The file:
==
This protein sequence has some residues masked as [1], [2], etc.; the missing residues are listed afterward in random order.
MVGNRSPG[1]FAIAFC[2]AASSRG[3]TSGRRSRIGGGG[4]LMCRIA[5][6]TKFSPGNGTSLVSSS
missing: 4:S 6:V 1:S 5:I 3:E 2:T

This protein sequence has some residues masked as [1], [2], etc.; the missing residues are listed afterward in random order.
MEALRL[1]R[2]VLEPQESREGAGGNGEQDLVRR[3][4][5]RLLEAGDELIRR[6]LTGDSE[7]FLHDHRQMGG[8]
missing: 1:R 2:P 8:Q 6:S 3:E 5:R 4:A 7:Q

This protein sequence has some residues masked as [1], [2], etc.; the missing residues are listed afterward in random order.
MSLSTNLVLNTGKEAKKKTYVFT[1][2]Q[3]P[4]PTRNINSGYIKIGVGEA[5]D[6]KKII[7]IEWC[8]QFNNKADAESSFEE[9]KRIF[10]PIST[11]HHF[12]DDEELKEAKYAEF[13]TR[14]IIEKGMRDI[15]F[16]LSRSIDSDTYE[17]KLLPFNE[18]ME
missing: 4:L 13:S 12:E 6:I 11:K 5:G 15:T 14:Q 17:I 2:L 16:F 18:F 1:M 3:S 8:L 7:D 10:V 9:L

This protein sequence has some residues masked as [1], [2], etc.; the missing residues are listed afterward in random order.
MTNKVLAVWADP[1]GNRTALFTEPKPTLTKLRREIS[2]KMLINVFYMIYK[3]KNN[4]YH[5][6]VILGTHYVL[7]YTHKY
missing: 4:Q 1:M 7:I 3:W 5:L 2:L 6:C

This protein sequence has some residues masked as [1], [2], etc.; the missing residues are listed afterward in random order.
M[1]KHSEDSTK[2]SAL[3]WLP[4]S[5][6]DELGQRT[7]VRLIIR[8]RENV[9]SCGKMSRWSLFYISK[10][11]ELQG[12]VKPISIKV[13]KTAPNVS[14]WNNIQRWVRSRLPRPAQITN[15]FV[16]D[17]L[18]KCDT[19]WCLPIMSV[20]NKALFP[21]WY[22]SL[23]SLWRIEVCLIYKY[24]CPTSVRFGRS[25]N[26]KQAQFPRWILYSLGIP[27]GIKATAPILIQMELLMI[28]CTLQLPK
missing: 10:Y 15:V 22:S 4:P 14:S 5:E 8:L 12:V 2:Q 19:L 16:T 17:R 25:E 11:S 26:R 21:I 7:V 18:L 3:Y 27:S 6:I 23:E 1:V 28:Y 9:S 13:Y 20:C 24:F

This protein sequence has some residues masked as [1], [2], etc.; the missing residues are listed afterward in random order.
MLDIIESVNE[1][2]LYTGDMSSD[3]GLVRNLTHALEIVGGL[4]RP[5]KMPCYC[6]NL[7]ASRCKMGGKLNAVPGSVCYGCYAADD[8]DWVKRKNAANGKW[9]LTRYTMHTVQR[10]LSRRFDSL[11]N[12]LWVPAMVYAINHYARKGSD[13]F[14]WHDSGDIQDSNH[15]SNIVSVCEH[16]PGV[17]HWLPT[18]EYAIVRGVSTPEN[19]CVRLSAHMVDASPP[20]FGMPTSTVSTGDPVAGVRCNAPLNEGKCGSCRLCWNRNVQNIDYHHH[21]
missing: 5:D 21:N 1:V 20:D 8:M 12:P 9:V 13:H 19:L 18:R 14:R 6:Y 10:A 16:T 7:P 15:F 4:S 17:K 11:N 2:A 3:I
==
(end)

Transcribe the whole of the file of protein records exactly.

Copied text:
This protein sequence has some residues masked as [1], [2], etc.; the missing residues are listed afterward in random order.
MVGNRSPG[1]FAIAFC[2]AASSRG[3]TSGRRSRIGGGG[4]LMCRIA[5][6]TKFSPGNGTSLVSSS
missing: 4:S 6:V 1:S 5:I 3:E 2:T

This protein sequence has some residues masked as [1], [2], etc.; the missing residues are listed afterward in random order.
MEALRL[1]R[2]VLEPQESREGAGGNGEQDLVRR[3][4][5]RLLEAGDELIRR[6]LTGDSE[7]FLHDHRQMGG[8]
missing: 1:R 2:P 8:Q 6:S 3:E 5:R 4:A 7:Q

This protein sequence has some residues masked as [1], [2], etc.; the missing residues are listed afterward in random order.
MSLSTNLVLNTGKEAKKKTYVFT[1][2]Q[3]P[4]PTRNINSGYIKIGVGEA[5]D[6]KKII[7]IEWC[8]QFNNKADAESSFEE[9]KRIF[10]PIST[11]HHF[12]DDEELKEAKYAEF[13]TR[14]IIEKGMRDI[15]F[16]LSRSIDSDTYE[17]KLLPFNE[18]ME
missing: 4:L 13:S 12:E 6:I 11:K 5:G 15:T 14:Q 17:I 2:L 16:F 18:F 1:M 3:S 8:L 7:D 10:V 9:L

This protein sequence has some residues masked as [1], [2], etc.; the missing residues are listed afterward in random order.
MTNKVLAVWADP[1]GNRTALFTEPKPTLTKLRREIS[2]KMLINVFYMIYK[3]KNN[4]YH[5][6]VILGTHYVL[7]YTHKY
missing: 4:Q 1:M 7:I 3:W 5:L 2:L 6:C

This protein sequence has some residues masked as [1], [2], etc.; the missing residues are listed afterward in random order.
M[1]KHSEDSTK[2]SAL[3]WLP[4]S[5][6]DELGQRT[7]VRLIIR[8]RENV[9]SCGKMSRWSLFYISK[10][11]ELQG[12]VKPISIKV[13]KTAPNVS[14]WNNIQRWVRSRLPRPAQITN[15]FV[16]D[17]L[18]KCDT[19]WCLPIMSV[20]NKALFP[21]WY[22]SL[23]SLWRIEVCLIYKY[24]CPTSVRFGRS[25]N[26]KQAQFPRWILYSLGIP[27]GIKATAPILIQMELLMI[28]CTLQLPK
missing: 10:Y 15:V 22:S 4:P 14:S 5:E 8:L 12:V 2:Q 19:L 16:T 17:R 25:E 11:S 26:R 21:I 7:V 18:L 3:Y 27:S 6:I 23:E 1:V 28:Y 9:S 13:Y 20:C 24:F

This protein sequence has some residues masked as [1], [2], etc.; the missing residues are listed afterward in random order.
MLDIIESVNE[1][2]LYTGDMSSD[3]GLVRNLTHALEIVGGL[4]RP[5]KMPCYC[6]NL[7]ASRCKMGGKLNAVPGSVCYGCYAADD[8]DWVKRKNAANGKW[9]LTRYTMHTVQR[10]LSRRFDSL[11]N[12]LWVPAMVYAINHYARKGSD[13]F[14]WHDSGDIQDSNH[15]SNIVSVCEH[16]PGV[17]HWLPT[18]EYAIVRGVSTPEN[19]CVRLSAHMVDASPP[20]FGMPTSTVSTGDPVAGVRCNAPLNEGKCGSCRLCWNRNVQNIDYHHH[21]
missing: 5:D 21:N 1:V 20:D 8:M 12:P 9:V 13:H 19:L 18:R 14:R 6:Y 10:A 16:T 7:P 15:F 4:S 17:K 11:N 2:A 3:I